Minnesota River Basin Impaired Waters by Watershed

Impaired Waters in the Minnesota River Basin by Major Watersheds  
Minnesota River Basin Impaired Waters  

What are Impaired Waters?


TMDLs are essentially a water quality improvement plan
To identify and restore impaired waters, the federal Clean Water Act requires states to:

1. Assess all waters of the state to determine if they meet water-quality standards.
— Learn more about assessment on MPCA’s website

2. List waters that do not meet water quality standards (also known as the 303d List) and
update every even-numbered year
— The 2008 Impaired Waters List (303(d) List) 2008 303(d) List
— Learn more about the Impaired Waters List on MPCA's website

3. Conduct TMDL studies in order to set pollutant reduction goals needed to restore waters.
— Learn about TMDL studies on MPCA's website

What is a TMDL Study?
Simply put, the TMDL study is a study that identifies water quality problems, possible causes of those problems and proposes solutions. The broad goal of the TMDL study is to determine how water quality standards will be attained.

Once a waterbody is placed on the impaired waters list, the stream or lake needs a water quality improvement plan written. You may have heard a water quality improvement plan by its more technical name – a TMDL. This term stands for “Total Maximum Daily Load.” A TMDL is the maximum amount of a given pollutant that a water body can absorb and still maintain its designated uses (e.g., drinking, fishing, swimming, shellfish harvesting).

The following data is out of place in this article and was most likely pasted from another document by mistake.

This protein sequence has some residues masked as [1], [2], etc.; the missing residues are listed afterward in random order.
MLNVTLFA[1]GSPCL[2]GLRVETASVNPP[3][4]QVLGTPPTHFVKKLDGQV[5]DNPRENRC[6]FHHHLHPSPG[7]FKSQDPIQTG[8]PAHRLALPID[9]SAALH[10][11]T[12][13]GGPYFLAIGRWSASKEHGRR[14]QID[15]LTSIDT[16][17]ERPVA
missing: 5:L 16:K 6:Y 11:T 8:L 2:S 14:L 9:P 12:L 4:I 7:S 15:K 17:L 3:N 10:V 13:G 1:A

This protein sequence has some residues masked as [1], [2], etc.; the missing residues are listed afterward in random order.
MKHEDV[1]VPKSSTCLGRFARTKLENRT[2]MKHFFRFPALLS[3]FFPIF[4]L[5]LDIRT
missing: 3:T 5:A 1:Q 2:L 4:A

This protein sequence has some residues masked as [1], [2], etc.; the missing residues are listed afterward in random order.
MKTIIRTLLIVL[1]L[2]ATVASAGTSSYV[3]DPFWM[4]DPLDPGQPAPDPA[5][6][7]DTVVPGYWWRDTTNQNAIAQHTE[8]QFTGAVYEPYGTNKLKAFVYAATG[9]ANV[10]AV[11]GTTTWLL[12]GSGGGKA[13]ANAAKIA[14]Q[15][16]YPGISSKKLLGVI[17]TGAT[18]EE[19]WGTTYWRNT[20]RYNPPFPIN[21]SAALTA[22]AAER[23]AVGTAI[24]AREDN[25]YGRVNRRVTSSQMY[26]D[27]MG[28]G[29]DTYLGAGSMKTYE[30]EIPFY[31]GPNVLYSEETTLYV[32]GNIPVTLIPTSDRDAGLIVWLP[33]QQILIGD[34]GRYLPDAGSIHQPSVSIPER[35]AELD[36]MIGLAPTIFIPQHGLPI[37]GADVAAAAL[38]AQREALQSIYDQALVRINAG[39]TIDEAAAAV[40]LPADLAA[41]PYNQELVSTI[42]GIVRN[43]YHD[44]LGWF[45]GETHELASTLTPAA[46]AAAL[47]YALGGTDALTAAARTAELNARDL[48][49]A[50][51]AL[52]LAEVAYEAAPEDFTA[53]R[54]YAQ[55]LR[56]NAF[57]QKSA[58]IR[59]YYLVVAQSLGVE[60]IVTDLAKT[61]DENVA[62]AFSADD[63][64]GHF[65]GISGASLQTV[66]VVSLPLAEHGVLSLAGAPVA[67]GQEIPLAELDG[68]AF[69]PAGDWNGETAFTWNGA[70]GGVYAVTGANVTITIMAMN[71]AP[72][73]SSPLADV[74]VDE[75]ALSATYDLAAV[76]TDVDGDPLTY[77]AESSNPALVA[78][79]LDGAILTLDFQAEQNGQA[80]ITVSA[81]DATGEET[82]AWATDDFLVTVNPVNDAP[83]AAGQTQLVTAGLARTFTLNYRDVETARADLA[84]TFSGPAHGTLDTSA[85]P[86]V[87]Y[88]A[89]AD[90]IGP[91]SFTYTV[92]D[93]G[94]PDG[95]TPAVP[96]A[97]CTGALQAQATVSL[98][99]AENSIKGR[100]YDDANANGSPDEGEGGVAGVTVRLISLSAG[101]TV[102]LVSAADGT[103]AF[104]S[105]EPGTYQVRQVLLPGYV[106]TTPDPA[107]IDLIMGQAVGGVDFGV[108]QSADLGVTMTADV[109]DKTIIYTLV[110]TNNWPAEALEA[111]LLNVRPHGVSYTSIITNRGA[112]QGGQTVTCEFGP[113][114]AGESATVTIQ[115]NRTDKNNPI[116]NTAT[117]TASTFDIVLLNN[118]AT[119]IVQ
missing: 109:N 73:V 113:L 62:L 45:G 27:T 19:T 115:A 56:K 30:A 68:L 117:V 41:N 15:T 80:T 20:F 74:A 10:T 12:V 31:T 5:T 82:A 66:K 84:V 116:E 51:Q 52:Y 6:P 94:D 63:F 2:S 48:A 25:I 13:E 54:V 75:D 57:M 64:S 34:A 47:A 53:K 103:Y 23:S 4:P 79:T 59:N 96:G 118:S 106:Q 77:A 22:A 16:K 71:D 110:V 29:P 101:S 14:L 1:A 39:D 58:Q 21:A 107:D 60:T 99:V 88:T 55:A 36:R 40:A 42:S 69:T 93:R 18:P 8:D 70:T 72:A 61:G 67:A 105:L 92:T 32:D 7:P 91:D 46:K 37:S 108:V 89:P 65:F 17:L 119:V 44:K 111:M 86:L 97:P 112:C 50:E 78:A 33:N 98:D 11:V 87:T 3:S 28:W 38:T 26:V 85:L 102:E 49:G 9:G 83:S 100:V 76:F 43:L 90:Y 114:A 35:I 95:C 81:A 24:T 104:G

The goal of a TMDL is to restore the full use of a water body that has limited quality in relation to one or more of its uses. The TMDL defines an environmental target by determining the extent to which a certain pollutant must be reduced in order to attain and maintain the affected use.

The federal Clean Water Act requires that TMDLs to be developed for all waters that are not meeting their designated uses and, consequently, are defined as “impaired waters.” A TMDL study is required for each pollutant that causes a water body to fail to meet its designated use and associated state water quality standards. A TMDL study identifies both point and non-point sources of each pollutant that fails to meet water quality standards. TMDL also refers to the process of allocating pollutant loadings among point and nonpoint sources. Rivers and streams may have several TMDLs, one for each pollutant.

EPA's proposed definition is: "A written plan and analysis of an impaired waterbody established to ensure that the water quality standards will be attained and maintained throughout the waterbody in the event of reasonably foreseeable increases in pollutant loads."

Learn more about Minnesota’s Impaired Waters on the MPCA website




This page was last updated 8/08